Things to consider
Personality and background
Every pupil is a unique individual. Consider the following questions:
- How old is the pupil and what is their stage of development? What is their understanding of death?
- What is the pupil's personality?
- Has the pupil experienced a death or other losses before?
- How does the pupil act and communicate within the family?
- What is the family’s culture?
How the pupil felt about the person who died will colour how they feel. Consider the following:
- What was the nature of the relationship before the person died? This can be a complex question. Even if the relationship wasn't a good one, the pupil will still grieve since now they will have lost the chance of having the kind of relationship they wanted with that person.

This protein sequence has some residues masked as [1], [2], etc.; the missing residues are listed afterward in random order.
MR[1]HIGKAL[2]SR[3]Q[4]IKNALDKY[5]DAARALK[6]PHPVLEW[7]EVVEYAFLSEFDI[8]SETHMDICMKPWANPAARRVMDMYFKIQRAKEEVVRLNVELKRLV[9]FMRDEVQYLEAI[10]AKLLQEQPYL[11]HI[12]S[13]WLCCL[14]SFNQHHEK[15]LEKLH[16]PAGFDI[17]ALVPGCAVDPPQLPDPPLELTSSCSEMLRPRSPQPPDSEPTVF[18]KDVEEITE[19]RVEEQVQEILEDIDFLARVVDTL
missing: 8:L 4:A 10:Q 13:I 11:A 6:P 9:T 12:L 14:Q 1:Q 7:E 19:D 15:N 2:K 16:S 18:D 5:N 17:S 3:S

- What did this person mean to the pupil and what role did they play?
Circumstances of the death
A pupil's response will be affected by the nature of the death. Consider the following questions:
- What were the circumstances surrounding the death? Expected? Sudden? Violent? The nature of the death does not make the situation better or worse - it just makes it different.
- What was the cause of death? Might the pupil worry that this could happen again, or to them?
- Did the pupil witness what happened?
- To what extent was the pupil informed, included and involved?
Consider what support the pupil has available in their home and community? Consider the following questions:
- What is the impact of this loss on the family unit? How stable is family life after the loss?
- Does the pupil come from a complex family set-up?
- What support networks does the pupil have available?
- What role did the person fulfil for the pupil?
- What is the reaction of other family members to the death?
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